General Description:

Schleffera is a large genus but only three species are found in Australia. The best known is S.actinophylla (formerly Brassaia actinophylla) which is a plant of tropical rainforests and, in addition to occuring in Australia, can also be found in Papua New Guinea and other islands to Australia’s north. The other species, S.versteegii and S.elliptica also occur in tropical Australia.

Schefflera actinophylla is a tree to 10 metres in its natural habitat. It usually develops a multi-trunked habit with foliage restricted to the top few metres. The common name is derived from the way the large leaflets radiate out from a central stem.

The deep red flowers occur in long racemes from the top of the foliage and it is not unusual for 20 or more racemes to develop from each branch, radiating from the centre like the spokes of a wheel. The flowers, which develop in summer through to autumn, are attractive to honey-eating birds and the fleshy fruits are attractive to fruit-eating birds.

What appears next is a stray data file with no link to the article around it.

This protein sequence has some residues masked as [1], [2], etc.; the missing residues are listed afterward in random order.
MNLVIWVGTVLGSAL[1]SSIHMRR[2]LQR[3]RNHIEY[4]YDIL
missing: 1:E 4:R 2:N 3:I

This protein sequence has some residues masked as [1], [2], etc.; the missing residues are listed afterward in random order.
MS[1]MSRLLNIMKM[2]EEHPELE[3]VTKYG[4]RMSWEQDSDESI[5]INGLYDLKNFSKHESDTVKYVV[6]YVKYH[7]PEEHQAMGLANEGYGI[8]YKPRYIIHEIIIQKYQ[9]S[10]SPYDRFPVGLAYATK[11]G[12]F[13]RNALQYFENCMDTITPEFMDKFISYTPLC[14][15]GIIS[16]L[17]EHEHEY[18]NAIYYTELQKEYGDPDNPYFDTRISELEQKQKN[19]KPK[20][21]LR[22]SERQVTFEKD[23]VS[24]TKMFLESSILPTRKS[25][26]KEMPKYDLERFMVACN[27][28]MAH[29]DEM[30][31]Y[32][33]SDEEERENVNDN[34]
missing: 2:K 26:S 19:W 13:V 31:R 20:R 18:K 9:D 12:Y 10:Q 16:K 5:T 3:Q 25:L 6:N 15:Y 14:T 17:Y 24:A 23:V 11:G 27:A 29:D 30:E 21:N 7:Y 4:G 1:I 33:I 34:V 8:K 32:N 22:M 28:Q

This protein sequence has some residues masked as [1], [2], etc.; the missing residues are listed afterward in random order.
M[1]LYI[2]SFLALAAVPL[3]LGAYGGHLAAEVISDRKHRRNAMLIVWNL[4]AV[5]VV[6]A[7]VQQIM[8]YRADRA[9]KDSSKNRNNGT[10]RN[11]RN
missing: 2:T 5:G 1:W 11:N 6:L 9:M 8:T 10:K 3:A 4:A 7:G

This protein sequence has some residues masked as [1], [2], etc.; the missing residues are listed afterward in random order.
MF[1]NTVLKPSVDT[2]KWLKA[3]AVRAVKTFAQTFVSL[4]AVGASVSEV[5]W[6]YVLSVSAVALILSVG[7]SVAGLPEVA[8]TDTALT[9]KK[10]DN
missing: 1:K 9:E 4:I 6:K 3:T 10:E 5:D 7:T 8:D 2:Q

The umbrella tree has been cultivated for many years both in Australia and overseas and is hardy in outdoor areas in tropical and sub tropical areas. It will also grow well in temperate areas if frost is not a problem. The species is also widely used as an indoor container plant in many areas as it tolerates permanent indoor cultivation well. In some areas it can become weedy as the seeds are spread in bird droppings and germinate readily. The species is causing problems in natural areas in some parts of sub-tropical Queensland and in Florida in the USA.

The plant prefers a sheltered, moist area in the garden and full sun should be avoided to avoid damage to the foliage. If a plant grows too tall, heavy pruning to near ground level will induce vigorous new growth.

Propagation can be carried out by either seed or cuttings and no particularly special techniques are required for either method.

* Some confusion exists about the derivation of Schefflera with a number of sources indicating that it was named in honour of Jacob Christoph Scheffler, a 18th century physician. Our advice is that the genus was named in 1775 for Johann Peter Ernst (von) Scheffler by father and son naturalists Johann Reinhold Forster and Georg Forster. (Thanks to David Hollombe for this information).


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Schefflera actinophylla
Photo: Brian Walters

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Schefflera actinophylla – flowering habit
Photo: Brian Walters


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